In October 1992 the two Societies amalgamated to form the present Society; hence the rather long title of Gisborne & Mount Macedon Districts Historical Society Incorporated. In the title, Gisborne acknowledges the Gisborne Historical Society, Mount Macedon acknowledges the Mount Macedon Historical Society, Districts indicates the surrounding areas and Incorporated to indicate our legal status. Our society therefore accepts responsibility for the collection and conservation of historical information relating to the area covered by the former Gisborne Shire. Since 1992, the Society has developed and expanded the collection and the facilities we offer to members and researchers. The membership of the Society has grown from 25 members at amalgamation to an increasing number in excess of 200 at the present time.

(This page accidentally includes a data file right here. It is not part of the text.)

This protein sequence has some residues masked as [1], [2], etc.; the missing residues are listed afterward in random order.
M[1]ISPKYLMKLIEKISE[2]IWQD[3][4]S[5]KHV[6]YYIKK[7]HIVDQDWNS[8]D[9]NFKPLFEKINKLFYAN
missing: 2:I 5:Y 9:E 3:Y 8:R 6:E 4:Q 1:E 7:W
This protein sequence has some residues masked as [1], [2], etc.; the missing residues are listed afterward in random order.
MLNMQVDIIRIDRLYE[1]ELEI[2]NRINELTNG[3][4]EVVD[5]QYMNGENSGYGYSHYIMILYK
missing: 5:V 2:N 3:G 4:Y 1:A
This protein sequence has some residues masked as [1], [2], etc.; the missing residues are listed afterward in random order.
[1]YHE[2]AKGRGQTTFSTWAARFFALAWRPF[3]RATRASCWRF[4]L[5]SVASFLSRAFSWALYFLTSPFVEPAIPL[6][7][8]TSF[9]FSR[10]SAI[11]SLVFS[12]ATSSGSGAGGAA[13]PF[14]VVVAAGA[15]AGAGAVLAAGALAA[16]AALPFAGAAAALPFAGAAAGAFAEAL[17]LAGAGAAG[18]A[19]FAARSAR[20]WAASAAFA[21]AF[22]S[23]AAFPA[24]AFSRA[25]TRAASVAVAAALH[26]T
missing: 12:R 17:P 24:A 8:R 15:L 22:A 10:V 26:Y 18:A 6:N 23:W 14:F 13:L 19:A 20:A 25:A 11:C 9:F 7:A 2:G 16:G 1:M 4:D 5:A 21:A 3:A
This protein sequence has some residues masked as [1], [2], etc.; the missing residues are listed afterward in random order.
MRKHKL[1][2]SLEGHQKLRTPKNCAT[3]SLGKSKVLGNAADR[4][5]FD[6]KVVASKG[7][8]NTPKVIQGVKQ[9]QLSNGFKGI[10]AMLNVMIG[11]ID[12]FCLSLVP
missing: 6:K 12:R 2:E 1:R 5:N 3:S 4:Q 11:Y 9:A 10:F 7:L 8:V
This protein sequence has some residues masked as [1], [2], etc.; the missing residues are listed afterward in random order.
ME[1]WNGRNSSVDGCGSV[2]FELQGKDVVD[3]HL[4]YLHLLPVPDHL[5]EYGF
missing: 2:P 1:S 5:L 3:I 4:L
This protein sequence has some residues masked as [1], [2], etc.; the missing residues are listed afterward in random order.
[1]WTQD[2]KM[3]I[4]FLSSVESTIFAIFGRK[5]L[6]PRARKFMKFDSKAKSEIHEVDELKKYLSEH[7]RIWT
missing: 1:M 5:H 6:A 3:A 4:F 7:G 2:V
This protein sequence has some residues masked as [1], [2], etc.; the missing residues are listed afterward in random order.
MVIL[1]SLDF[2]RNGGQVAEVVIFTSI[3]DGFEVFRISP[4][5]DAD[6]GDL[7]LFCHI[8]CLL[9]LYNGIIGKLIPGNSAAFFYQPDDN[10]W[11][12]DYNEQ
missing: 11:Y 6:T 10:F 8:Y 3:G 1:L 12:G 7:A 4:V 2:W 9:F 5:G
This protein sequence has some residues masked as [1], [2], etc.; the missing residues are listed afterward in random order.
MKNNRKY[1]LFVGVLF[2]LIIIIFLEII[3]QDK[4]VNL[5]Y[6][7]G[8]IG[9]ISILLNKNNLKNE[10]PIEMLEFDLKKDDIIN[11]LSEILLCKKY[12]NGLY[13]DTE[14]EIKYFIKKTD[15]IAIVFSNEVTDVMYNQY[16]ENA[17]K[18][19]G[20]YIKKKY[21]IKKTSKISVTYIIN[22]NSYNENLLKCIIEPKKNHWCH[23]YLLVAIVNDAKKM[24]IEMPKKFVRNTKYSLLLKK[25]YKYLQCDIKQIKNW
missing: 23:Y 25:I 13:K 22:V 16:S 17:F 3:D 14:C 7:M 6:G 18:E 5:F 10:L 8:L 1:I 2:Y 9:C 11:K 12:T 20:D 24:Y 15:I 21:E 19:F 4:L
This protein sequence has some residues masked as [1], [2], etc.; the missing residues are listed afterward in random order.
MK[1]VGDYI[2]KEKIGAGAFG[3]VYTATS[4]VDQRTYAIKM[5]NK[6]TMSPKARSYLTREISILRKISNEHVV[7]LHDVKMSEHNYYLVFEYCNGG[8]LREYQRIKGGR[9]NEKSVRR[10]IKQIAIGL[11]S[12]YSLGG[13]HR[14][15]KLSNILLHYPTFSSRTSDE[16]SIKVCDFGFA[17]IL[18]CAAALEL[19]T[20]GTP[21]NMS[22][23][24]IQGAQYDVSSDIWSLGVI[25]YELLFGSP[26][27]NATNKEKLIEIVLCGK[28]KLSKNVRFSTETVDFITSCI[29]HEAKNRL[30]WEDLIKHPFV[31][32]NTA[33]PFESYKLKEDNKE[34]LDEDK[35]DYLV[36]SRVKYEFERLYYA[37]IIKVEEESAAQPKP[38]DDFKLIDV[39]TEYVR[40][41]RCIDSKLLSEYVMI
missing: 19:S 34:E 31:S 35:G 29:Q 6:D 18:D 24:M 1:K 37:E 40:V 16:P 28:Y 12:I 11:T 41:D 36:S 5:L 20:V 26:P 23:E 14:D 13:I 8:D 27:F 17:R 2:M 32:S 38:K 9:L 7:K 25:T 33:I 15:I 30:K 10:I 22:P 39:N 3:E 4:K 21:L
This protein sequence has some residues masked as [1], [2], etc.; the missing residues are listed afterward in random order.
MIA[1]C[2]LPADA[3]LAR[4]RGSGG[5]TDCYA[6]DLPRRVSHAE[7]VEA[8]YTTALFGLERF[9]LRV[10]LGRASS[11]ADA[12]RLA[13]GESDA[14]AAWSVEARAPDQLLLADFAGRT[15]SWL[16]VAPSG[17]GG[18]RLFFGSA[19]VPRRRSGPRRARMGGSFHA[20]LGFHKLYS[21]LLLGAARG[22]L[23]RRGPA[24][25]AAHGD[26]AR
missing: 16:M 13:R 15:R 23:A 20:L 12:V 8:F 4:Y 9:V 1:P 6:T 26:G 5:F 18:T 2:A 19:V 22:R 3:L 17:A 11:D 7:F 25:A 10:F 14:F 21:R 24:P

During 1996, the Gisborne and Mount Macedon Districts Historical Society created Gisborne Pioneer Park, adjacent to the Court House, by securing Government funding and Local Government support, to provide work for unemployed youth of the district. This project included the laying of paving stones from a former heritage site, the building of a thirty three metre long bluestone wall, landscaping of the area and the completion of restoration of the bluestone lockup, the brick stables and the privy.
The Gisborne Pioneer Park was officially opened on Australia Day 1997, with the unveiling of the inaugural plaques. Since that time, FAMILIES have continued to place family plaques on the wall, to commemorate the work of our early district pioneers.